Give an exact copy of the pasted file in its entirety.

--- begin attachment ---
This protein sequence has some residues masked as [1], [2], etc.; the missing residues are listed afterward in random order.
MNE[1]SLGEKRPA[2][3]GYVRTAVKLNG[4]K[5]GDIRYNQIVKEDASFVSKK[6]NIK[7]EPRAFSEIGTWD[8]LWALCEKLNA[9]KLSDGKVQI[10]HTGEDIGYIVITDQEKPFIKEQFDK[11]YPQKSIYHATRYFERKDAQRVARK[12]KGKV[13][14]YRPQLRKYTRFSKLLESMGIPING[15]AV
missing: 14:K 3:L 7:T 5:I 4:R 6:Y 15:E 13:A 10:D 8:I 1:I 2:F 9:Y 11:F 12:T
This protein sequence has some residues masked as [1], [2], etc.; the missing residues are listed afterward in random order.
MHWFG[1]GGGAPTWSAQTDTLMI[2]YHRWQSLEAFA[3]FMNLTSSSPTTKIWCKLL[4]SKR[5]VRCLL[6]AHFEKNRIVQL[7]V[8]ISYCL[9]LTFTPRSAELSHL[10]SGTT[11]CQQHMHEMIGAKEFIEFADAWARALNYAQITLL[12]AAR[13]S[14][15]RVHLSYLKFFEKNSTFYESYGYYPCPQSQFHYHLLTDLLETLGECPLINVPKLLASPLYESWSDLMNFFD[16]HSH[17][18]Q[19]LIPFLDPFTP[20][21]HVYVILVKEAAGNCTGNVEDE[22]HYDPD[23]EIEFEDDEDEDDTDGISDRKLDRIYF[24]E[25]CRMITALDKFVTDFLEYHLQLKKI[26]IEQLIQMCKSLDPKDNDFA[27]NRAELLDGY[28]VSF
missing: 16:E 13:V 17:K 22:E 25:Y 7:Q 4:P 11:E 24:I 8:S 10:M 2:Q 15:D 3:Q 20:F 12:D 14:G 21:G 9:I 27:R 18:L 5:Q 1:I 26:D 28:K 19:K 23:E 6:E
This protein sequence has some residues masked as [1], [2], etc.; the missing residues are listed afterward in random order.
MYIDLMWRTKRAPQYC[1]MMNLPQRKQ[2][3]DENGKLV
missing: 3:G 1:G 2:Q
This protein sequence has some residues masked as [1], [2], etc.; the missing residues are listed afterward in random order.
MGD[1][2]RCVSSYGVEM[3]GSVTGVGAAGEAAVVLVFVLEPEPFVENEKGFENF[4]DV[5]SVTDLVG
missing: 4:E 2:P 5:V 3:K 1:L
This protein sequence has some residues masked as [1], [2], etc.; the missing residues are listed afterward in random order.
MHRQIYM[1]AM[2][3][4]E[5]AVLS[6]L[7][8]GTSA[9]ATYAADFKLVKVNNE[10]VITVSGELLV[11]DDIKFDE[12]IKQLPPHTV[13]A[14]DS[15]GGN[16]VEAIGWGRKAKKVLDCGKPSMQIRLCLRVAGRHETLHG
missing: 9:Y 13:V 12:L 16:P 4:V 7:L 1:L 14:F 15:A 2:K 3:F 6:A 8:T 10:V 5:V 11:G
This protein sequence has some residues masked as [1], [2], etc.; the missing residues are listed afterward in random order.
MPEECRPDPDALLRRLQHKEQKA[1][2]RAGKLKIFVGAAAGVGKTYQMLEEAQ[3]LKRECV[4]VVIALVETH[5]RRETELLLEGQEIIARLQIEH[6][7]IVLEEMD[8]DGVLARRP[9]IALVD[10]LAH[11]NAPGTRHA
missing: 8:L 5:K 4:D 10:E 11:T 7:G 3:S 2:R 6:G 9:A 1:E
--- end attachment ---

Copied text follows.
This protein sequence has some residues masked as [1], [2], etc.; the missing residues are listed afterward in random order.
MNE[1]SLGEKRPA[2][3]GYVRTAVKLNG[4]K[5]GDIRYNQIVKEDASFVSKK[6]NIK[7]EPRAFSEIGTWD[8]LWALCEKLNA[9]KLSDGKVQI[10]HTGEDIGYIVITDQEKPFIKEQFDK[11]YPQKSIYHATRYFERKDAQRVARK[12]KGKV[13][14]YRPQLRKYTRFSKLLESMGIPING[15]AV
missing: 14:K 3:L 7:T 5:I 4:R 6:Y 15:E 13:A 10:D 8:I 1:I 2:F 9:Y 11:F 12:T
This protein sequence has some residues masked as [1], [2], etc.; the missing residues are listed afterward in random order.
MHWFG[1]GGGAPTWSAQTDTLMI[2]YHRWQSLEAFA[3]FMNLTSSSPTTKIWCKLL[4]SKR[5]VRCLL[6]AHFEKNRIVQL[7]V[8]ISYCL[9]LTFTPRSAELSHL[10]SGTT[11]CQQHMHEMIGAKEFIEFADAWARALNYAQITLL[12]AAR[13]S[14][15]RVHLSYLKFFEKNSTFYESYGYYPCPQSQFHYHLLTDLLETLGECPLINVPKLLASPLYESWSDLMNFFD[16]HSH[17][18]Q[19]LIPFLDPFTP[20][21]HVYVILVKEAAGNCTGNVEDE[22]HYDPD[23]EIEFEDDEDEDDTDGISDRKLDRIYF[24]E[25]CRMITALDKFVTDFLEYHLQLKKI[26]IEQLIQMCKSLDPKDNDFA[27]NRAELLDGY[28]VSF
missing: 16:E 13:V 17:K 22:E 25:Y 7:Q 4:P 11:E 24:I 8:S 10:M 2:Q 15:D 3:Q 20:F 12:D 14:G 21:G 9:I 27:R 18:L 5:Q 1:I 26:D 28:K 19:K 23:E 6:E
This protein sequence has some residues masked as [1], [2], etc.; the missing residues are listed afterward in random order.
MYIDLMWRTKRAPQYC[1]MMNLPQRKQ[2][3]DENGKLV
missing: 3:G 1:G 2:Q
This protein sequence has some residues masked as [1], [2], etc.; the missing residues are listed afterward in random order.
MGD[1][2]RCVSSYGVEM[3]GSVTGVGAAGEAAVVLVFVLEPEPFVENEKGFENF[4]DV[5]SVTDLVG
missing: 4:E 2:P 5:V 3:K 1:L
This protein sequence has some residues masked as [1], [2], etc.; the missing residues are listed afterward in random order.
MHRQIYM[1]AM[2][3][4]E[5]AVLS[6]L[7][8]GTSA[9]ATYAADFKLVKVNNE[10]VITVSGELLV[11]DDIKFDE[12]IKQLPPHTV[13]A[14]DS[15]GGN[16]VEAIGWGRKAKKVLDCGKPSMQIRLCLRVAGRHETLHG
missing: 9:Y 13:V 12:L 16:P 4:V 7:L 1:L 14:F 15:A 2:K 3:F 6:A 8:T 10:V 5:V 11:G
This protein sequence has some residues masked as [1], [2], etc.; the missing residues are listed afterward in random order.
MPEECRPDPDALLRRLQHKEQKA[1][2]RAGKLKIFVGAAAGVGKTYQMLEEAQ[3]LKRECV[4]VVIALVETH[5]RRETELLLEGQEIIARLQIEH[6][7]IVLEEMD[8]DGVLARRP[9]IALVD[10]LAH[11]NAPGTRHA
missing: 8:L 5:K 4:D 10:E 11:T 7:G 3:S 2:R 6:G 9:A 1:E